Many children not ready for kindergarten

djournal-education-newsBy Chris Kieffer

Daily Journal

More than 40 percent of Mississippi kindergarten students begin school unprepared, according to their teachers.

Results of the first statewide survey of Mississippi’s public school kindergarten teachers were released this morning by Mississippi KIDS COUNT, located at Mississippi State University’s Social Science Research Center. Respondents estimated that 41 percent of their students were not “kindergarten ready” and identified that as the top challenge they face.

The KIDS COUNT “Ready or Not” report coincides with the release of the Annie E. Casey Foundation’s national policy report “The First Eight Years: Giving Kids a Foundation for Lifetime Success.”

Nearly 83 percent of the Mississippi teachers surveyed in the KIDS COUNT report supported the adoption of universal assessments that could be given to kindergarten students to determine their school readiness. Among other findings of the report:

• More than 70 percent said they had at least one child in their classroom repeating the kindergarten year.

• Teachers believed that one-third of their students did not have significant adult involvement in their lives.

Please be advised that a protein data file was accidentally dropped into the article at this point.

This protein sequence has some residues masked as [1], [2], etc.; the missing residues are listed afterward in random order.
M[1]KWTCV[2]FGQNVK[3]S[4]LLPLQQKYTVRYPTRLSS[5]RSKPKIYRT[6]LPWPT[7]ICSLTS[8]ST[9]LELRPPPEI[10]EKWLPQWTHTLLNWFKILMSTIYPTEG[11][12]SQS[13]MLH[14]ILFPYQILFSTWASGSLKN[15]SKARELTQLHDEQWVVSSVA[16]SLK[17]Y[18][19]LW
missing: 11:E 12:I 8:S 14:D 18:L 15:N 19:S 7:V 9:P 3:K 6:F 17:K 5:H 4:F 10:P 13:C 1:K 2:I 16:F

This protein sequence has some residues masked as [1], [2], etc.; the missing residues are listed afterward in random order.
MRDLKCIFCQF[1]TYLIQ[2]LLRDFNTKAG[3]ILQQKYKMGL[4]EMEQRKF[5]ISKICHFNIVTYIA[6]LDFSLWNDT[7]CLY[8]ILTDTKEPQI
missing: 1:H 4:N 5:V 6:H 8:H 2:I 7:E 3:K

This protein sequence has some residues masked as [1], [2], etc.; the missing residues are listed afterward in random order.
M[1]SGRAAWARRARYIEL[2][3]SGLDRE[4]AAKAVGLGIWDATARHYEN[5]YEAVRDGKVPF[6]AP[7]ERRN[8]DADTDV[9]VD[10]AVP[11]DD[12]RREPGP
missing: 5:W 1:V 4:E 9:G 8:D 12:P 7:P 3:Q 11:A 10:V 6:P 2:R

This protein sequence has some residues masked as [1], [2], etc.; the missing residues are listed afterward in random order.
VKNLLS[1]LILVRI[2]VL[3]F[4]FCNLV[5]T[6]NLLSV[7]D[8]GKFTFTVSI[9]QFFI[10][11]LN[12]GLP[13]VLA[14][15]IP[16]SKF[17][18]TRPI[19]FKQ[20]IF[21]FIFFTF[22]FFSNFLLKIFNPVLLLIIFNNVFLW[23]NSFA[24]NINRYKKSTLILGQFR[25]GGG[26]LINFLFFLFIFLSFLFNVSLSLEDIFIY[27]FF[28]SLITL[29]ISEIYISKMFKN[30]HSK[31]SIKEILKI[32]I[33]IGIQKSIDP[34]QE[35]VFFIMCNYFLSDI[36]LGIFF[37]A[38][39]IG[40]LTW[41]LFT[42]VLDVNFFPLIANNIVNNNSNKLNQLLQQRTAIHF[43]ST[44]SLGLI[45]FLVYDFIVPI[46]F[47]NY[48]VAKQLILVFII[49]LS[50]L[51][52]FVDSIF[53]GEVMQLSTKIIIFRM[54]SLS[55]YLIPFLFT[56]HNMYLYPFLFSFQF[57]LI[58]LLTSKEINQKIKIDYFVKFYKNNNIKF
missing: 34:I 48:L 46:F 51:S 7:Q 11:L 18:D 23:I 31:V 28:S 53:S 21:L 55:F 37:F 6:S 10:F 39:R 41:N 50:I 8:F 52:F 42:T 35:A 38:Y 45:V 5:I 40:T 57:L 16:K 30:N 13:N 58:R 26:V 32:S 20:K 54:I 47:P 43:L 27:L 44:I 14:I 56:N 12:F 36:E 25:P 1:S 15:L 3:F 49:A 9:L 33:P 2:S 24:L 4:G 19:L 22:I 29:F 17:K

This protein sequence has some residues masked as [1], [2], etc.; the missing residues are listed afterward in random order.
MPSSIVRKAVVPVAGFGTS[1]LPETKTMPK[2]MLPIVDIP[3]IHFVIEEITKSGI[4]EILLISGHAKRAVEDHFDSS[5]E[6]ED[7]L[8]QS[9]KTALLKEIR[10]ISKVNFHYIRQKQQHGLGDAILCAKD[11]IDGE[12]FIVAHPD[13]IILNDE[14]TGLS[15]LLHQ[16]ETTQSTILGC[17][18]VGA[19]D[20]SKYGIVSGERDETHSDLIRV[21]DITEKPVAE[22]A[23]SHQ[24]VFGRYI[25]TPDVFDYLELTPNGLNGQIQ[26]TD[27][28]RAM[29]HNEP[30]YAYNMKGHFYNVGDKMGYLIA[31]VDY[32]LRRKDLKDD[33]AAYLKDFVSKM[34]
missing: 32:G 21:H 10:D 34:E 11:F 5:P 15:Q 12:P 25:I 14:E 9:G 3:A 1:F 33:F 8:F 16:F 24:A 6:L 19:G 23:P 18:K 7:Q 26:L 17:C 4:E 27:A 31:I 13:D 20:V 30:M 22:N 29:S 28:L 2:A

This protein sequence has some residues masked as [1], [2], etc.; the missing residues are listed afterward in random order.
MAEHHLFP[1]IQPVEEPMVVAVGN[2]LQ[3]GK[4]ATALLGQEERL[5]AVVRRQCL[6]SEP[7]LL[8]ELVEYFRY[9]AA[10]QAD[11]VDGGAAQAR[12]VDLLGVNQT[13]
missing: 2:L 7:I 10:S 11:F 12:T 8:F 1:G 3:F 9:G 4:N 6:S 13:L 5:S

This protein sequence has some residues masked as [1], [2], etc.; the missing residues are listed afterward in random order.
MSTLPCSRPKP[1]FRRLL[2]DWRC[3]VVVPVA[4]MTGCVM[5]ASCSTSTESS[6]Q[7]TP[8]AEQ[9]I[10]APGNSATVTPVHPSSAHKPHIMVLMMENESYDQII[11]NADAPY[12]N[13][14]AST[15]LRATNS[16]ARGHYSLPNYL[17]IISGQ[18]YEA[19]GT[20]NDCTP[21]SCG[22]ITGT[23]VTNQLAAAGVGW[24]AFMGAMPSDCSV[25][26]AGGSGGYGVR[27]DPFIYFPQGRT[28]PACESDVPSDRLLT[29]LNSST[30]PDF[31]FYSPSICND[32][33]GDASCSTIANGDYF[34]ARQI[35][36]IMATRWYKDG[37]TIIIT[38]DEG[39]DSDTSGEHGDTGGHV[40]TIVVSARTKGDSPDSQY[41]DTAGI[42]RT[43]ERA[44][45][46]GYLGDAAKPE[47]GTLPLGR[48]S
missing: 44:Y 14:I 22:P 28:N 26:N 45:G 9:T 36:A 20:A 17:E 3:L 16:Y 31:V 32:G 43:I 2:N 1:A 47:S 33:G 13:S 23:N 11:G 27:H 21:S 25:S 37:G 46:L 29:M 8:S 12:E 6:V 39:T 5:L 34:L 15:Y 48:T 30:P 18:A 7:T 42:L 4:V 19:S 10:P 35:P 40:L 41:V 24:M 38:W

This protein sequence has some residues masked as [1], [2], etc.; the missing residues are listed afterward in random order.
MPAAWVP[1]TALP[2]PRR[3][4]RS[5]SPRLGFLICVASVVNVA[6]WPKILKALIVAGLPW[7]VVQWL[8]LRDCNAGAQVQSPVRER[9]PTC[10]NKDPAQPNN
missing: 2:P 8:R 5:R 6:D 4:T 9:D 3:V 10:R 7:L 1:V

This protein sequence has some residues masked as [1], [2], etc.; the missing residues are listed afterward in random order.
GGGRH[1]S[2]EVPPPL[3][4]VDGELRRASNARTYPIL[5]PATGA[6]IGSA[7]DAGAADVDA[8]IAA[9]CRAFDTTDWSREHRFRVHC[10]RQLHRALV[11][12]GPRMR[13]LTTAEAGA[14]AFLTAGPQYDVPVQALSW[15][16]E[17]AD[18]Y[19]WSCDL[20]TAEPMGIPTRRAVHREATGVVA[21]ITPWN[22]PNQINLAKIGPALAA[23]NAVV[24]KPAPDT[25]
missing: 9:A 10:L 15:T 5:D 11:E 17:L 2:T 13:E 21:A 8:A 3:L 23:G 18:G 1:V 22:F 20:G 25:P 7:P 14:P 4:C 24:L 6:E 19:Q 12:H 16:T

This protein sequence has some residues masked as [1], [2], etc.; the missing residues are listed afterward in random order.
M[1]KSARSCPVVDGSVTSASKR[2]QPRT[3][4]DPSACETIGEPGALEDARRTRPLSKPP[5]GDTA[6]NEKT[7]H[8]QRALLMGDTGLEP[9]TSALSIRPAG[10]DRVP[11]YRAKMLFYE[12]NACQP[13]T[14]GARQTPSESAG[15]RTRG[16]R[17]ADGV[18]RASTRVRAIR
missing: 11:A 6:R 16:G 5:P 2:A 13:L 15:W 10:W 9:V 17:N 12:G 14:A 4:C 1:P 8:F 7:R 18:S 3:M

• One-third of kindergarten teachers said they have conversations with preschool teachers about their child’s transition to kindergarten, and less than 1 percent said they engage in home visits prior to the kindergarten year.

• Classrooms comprised of predominately black students tended to be larger in size, had smaller percentages of children with “significant adult involvement” in their lives and had more children identified as “not kindergarten ready.”

Meanwhile, the Annie E. Casey Foundation’s report is from a national study that began to track 13,000 children who were in kindergarten in 1998-99. It showed that 19 percent of those in families with incomes less than 200 percent of the poverty level had developed appropriate cognitive skills by third grade, compared to 50 percent of those with higher family incomes.

It calls for more support for parents, increased access to high-quality birth through age 8 programs, investments that target low-income children and programs that support all aspects of a child’s development.

Mississippi KIDS COUNT will have news conferences today in Jackson and Petal to provide more information about the reports.

chris.kieffer@journalinc.com